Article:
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Interest in captive insurer arrangements among middle-market insurance buyers is booming as the traditional insurance market hardens for certain lines of casualty coverage, captive experts say.
While middle-market insurance buyers typically have been drawn to group captive arrangements that enable them to pool their risks with other like-minded companies, a growing number are exploring rent-a-captives, protected cells as well as microcaptives that are formed under Section 831(b) of the Internal Revenue Code.
In addition, many midsize companies considering self-funding in response to the federal health care reform law are looking at group captives to help fund medical stop-loss coverage as a hedge against potentially catastrophic claims, captive experts say (see related story).
“There is significantly more interest in captives this year than last year,” said Art Koritzinsky, managing director of Marsh Inc.'s Captive Solutions Group in Norwalk, Conn. Increasing premiums are being funneled into group captives as well as new formations by smaller, middle-market companies, he said. “The insurance markets are hardening, and a lot of companies have been through what happened in the hard market 10 years ago and are preparing.”
“We're definitely seeing an increase in the use of group captives, rent-a-captives and microcaptives by middle-market companies,” said Chad Kunkel, division senior vp and group captive strategy leader at Artex Risk Solutions Inc., the captive management unit of Arthur J. Gallagher & Co. in Itasca, Ill. “I'd say we've seen a 100% increase in new business to existing captives over last year.”
Mr. Kunkel said the last time he saw this big a surge in captive use by middle-market companies was in 2003, the start of the last hard market. Unlike that year, when new group captives had to be formed to accommodate that business, many middle-market clients coming to Artex today are joining existing group captives, he said.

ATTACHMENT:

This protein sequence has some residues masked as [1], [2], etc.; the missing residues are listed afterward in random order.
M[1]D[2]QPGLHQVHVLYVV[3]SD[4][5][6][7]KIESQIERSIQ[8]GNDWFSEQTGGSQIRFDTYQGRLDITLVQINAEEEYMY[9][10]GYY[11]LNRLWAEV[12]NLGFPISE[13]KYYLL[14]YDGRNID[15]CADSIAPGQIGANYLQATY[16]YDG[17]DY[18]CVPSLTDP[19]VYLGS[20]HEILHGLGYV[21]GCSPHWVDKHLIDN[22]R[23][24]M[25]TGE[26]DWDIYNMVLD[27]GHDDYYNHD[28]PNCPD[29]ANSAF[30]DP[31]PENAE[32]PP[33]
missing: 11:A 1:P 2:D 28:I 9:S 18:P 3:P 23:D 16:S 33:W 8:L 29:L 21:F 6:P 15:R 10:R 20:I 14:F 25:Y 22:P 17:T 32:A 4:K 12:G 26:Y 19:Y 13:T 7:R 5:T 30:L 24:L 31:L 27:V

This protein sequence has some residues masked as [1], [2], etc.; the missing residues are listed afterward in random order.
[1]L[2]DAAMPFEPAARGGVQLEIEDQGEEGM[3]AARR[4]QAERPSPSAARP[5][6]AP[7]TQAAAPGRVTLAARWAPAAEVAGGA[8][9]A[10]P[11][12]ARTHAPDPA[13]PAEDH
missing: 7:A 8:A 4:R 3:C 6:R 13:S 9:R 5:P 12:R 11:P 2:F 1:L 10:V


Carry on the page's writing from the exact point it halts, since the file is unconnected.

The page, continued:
In some cases, companies are using more than one alternative risk transfer vehicle, funding their workers compensation exposure in a group captive or a rent-a-captive and then placing other risks, such as warranty risk, pollution risk or directors' and officers' liability risk, in a microcaptive, he said.
In fact, the bulk of new captive formations by Artex involve microcaptives, the small, single-owner captives whose annual premiums are limited to $1.2 million under the IRS code. “We did 60 new microcaptives last year and we're looking to do the same again this year,” Mr. Kunkel said.
Doug O'Brien, national casualty and alternative risk practice leader at Wells Fargo Insurance Services USA Inc. in New York, said his firm has formed about 15 new group captives this year mainly “driven by workers compensation issues” in California, Florida and the Gulf states.
In addition, “we're seeing a lot of interest in 831(b) captives for risks that have low frequency and moderately high severity like product warranty, product recall, loss of key customer, loss of key supplier, insurer bad faith, and to fund some property deductibles,” Mr. O'Brien said.
Steve Paulin, senior vp at Irvine, Calif.-based broker SullivanCurtisMonroe Insurance Services L.L.C., said many California-based middle-market clients are turning to captives in response to the hardening workers comp rates in that state. “We've seen businesses get 65% to 80% rate increases, and it will probably repeat itself next year,” he said.